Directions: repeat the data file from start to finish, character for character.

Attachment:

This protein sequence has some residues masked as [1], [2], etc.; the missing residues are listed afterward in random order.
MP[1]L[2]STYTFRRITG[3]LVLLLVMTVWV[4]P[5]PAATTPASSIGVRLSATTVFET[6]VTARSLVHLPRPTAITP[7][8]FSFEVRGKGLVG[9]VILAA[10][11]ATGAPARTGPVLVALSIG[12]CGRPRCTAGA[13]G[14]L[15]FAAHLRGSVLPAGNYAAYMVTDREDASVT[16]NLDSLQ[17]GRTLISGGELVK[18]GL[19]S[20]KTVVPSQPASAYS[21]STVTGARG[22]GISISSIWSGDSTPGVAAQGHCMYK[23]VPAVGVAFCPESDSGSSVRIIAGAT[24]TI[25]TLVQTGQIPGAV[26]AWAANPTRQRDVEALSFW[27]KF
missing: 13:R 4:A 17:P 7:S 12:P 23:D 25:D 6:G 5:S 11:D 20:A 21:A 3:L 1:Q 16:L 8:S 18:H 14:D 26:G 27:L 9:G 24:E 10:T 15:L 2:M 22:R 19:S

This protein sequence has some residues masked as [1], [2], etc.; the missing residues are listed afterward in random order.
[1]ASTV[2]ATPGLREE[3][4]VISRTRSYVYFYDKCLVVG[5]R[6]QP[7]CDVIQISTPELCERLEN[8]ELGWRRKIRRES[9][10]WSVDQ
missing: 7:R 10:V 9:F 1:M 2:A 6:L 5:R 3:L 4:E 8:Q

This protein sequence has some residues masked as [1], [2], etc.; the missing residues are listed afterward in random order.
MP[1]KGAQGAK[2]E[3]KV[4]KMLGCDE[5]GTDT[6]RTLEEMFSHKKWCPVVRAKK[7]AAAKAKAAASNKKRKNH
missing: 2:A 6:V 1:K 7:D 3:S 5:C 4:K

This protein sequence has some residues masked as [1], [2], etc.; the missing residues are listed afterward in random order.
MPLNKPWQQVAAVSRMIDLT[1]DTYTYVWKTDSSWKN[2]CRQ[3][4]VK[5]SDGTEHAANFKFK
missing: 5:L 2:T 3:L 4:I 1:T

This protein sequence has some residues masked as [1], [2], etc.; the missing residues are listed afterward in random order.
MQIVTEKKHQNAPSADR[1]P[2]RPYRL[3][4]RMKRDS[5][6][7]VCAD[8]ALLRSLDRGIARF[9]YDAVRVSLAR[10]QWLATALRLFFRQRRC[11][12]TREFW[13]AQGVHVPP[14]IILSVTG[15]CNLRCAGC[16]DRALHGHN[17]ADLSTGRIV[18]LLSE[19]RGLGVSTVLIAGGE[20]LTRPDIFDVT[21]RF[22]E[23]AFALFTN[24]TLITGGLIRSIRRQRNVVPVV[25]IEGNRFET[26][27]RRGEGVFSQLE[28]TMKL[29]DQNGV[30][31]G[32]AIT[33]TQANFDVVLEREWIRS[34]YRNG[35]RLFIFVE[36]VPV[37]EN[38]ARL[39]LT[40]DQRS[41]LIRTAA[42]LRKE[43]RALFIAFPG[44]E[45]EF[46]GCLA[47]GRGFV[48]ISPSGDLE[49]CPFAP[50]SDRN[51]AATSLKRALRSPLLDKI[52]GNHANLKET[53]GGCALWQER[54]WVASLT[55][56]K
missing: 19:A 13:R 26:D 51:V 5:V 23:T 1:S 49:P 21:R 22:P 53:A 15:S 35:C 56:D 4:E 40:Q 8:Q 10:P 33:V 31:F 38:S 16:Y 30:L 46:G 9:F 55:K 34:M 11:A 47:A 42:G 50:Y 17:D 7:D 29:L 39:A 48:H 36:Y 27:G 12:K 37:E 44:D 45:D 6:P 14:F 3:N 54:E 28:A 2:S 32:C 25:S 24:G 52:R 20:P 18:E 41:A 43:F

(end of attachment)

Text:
This protein sequence has some residues masked as [1], [2], etc.; the missing residues are listed afterward in random order.
MP[1]L[2]STYTFRRITG[3]LVLLLVMTVWV[4]P[5]PAATTPASSIGVRLSATTVFET[6]VTARSLVHLPRPTAITP[7][8]FSFEVRGKGLVG[9]VILAA[10][11]ATGAPARTGPVLVALSIG[12]CGRPRCTAGA[13]G[14]L[15]FAAHLRGSVLPAGNYAAYMVTDREDASVT[16]NLDSLQ[17]GRTLISGGELVK[18]GL[19]S[20]KTVVPSQPASAYS[21]STVTGARG[22]GISISSIWSGDSTPGVAAQGHCMYK[23]VPAVGVAFCPESDSGSSVRIIAGAT[24]TI[25]TLVQTGQIPGAV[26]AWAANPTRQRDVEALSFW[27]KF
missing: 13:R 4:A 17:P 7:S 12:P 23:D 25:D 6:G 5:S 11:D 20:A 21:A 3:L 1:Q 16:L 8:S 18:H 14:D 26:G 27:L 9:G 24:E 10:T 15:L 2:M 22:R 19:S

This protein sequence has some residues masked as [1], [2], etc.; the missing residues are listed afterward in random order.
[1]ASTV[2]ATPGLREE[3][4]VISRTRSYVYFYDKCLVVG[5]R[6]QP[7]CDVIQISTPELCERLEN[8]ELGWRRKIRRES[9][10]WSVDQ
missing: 7:R 10:V 9:F 1:M 2:A 6:L 5:R 3:L 4:E 8:Q

This protein sequence has some residues masked as [1], [2], etc.; the missing residues are listed afterward in random order.
MP[1]KGAQGAK[2]E[3]KV[4]KMLGCDE[5]GTDT[6]RTLEEMFSHKKWCPVVRAKK[7]AAAKAKAAASNKKRKNH
missing: 2:A 6:V 1:K 7:D 3:S 5:C 4:K

This protein sequence has some residues masked as [1], [2], etc.; the missing residues are listed afterward in random order.
MPLNKPWQQVAAVSRMIDLT[1]DTYTYVWKTDSSWKN[2]CRQ[3][4]VK[5]SDGTEHAANFKFK
missing: 5:L 2:T 3:L 4:I 1:T

This protein sequence has some residues masked as [1], [2], etc.; the missing residues are listed afterward in random order.
MQIVTEKKHQNAPSADR[1]P[2]RPYRL[3][4]RMKRDS[5][6][7]VCAD[8]ALLRSLDRGIARF[9]YDAVRVSLAR[10]QWLATALRLFFRQRRC[11][12]TREFW[13]AQGVHVPP[14]IILSVTG[15]CNLRCAGC[16]DRALHGHN[17]ADLSTGRIV[18]LLSE[19]RGLGVSTVLIAGGE[20]LTRPDIFDVT[21]RF[22]E[23]AFALFTN[24]TLITGGLIRSIRRQRNVVPVV[25]IEGNRFET[26][27]RRGEGVFSQLE[28]TMKL[29]DQNGV[30][31]G[32]AIT[33]TQANFDVVLEREWIRS[34]YRNG[35]RLFIFVE[36]VPV[37]EN[38]ARL[39]LT[40]DQRS[41]LIRTAA[42]LRKE[43]RALFIAFPG[44]E[45]EF[46]GCLA[47]GRGFV[48]ISPSGDLE[49]CPFAP[50]SDRN[51]AATSLKRALRSPLLDKI[52]GNHANLKET[53]GGCALWQER[54]WVASLT[55][56]K
missing: 19:A 13:R 26:D 51:V 5:V 23:T 1:S 49:P 21:R 22:P 53:A 15:S 35:C 56:D 4:E 40:Q 8:Q 10:P 33:V 31:F 38:S 16:Y 30:L 46:G 9:F 55:K 34:M 11:A 47:A 42:G 50:Y 17:D 7:D 29:L 39:A 48:H 36:Y 27:G 12:K 37:E 44:D 45:D 6:P 14:F 3:N 54:E 28:A 2:S 32:C 25:S 24:G 52:R 20:P 18:E 41:A 43:F